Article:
A new study by the Society for College and University Planning suggests that student retention should be a priority for historically black colleges and universities (HBCUs), reports The Chronicle of Higher Education. Student retention is the process of making sure that students who enroll in degree programs don't drop out or transfer to other colleges.
The survey polled 99 HBCUs, a third of which responded to the study. Academic leaders were asked to rate the importance of things such as student retention, faculty recruitment, graduation rates and declining numbers of college applications.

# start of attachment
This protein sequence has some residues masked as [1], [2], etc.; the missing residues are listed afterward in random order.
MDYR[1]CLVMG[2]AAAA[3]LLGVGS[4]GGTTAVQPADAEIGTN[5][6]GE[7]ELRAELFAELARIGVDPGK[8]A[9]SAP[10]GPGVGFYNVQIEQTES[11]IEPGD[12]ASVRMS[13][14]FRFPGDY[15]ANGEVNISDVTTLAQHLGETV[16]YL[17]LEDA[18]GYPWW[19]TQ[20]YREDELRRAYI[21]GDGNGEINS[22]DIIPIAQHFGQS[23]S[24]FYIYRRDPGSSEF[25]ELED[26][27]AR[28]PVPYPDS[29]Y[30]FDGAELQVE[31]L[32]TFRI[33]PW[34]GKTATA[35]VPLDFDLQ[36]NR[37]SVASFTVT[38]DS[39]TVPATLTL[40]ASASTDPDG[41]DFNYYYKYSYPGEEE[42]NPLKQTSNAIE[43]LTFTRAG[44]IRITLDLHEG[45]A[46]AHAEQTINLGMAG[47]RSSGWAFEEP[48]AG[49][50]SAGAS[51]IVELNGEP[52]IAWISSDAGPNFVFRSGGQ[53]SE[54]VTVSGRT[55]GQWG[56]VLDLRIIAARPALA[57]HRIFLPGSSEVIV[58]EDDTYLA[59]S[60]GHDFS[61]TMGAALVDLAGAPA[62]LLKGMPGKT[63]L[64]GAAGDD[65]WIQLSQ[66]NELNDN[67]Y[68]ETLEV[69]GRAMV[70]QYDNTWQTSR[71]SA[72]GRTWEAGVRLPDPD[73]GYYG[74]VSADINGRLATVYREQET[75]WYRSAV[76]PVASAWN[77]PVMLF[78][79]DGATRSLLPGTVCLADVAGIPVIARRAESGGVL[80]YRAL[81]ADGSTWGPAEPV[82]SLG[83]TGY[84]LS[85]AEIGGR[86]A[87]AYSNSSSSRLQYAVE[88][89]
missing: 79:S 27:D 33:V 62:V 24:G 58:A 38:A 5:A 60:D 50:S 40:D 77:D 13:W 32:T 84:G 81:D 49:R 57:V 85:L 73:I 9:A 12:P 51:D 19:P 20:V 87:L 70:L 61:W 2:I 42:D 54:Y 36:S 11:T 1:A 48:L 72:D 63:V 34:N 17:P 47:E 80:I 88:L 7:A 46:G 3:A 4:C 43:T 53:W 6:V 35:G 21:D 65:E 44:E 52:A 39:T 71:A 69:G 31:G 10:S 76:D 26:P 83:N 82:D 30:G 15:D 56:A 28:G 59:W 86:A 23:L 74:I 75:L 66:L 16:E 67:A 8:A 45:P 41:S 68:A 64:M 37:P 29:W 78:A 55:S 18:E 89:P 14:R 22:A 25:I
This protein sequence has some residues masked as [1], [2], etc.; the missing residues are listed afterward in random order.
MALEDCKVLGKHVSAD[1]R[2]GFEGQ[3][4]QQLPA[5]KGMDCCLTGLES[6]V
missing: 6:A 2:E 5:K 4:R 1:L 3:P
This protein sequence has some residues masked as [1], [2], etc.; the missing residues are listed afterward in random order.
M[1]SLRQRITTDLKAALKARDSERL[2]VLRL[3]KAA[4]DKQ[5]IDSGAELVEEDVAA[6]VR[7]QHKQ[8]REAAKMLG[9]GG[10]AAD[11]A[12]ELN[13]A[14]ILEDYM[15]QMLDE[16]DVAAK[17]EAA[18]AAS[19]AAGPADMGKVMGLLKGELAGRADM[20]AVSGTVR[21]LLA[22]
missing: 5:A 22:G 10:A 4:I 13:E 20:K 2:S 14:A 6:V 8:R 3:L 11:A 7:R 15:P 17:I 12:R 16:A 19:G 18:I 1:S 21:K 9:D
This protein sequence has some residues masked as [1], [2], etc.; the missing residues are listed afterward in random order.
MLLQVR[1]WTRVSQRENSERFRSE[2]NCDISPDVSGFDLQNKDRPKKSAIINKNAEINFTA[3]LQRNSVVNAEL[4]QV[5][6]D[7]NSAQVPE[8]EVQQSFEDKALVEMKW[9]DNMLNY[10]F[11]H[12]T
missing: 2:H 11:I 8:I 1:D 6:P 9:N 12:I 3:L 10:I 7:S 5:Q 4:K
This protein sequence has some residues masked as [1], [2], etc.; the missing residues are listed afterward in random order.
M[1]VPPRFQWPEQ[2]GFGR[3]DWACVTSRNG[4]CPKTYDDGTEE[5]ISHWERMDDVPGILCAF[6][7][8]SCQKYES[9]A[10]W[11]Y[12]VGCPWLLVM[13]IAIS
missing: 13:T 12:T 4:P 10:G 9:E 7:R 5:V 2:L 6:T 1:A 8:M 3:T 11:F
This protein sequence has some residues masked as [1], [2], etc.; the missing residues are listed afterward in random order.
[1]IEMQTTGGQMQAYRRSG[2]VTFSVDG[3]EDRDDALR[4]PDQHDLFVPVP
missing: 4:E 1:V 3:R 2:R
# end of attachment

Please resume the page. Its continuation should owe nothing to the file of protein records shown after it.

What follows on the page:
Although the results were inconclusive, with the majority of respondents saying all the factors were of equal importance, the authors of the study suggest that retaining African American students should be a priority.
"The group’s conclusion at this summit was that marketing all their strengths – as HBCUs and high-quality institutions of learning – will be a continuing focus and challenge over the next decade," reads the report. "Adequate funding to meet the challenges they face is an ongoing issue for HBCUs, one that affects infrastructure, financial aid and student retention."
Although student retention was recommended as a primary focus of many HBCUs, graduation rates and ongoing financial aid programs were also cited as being important.
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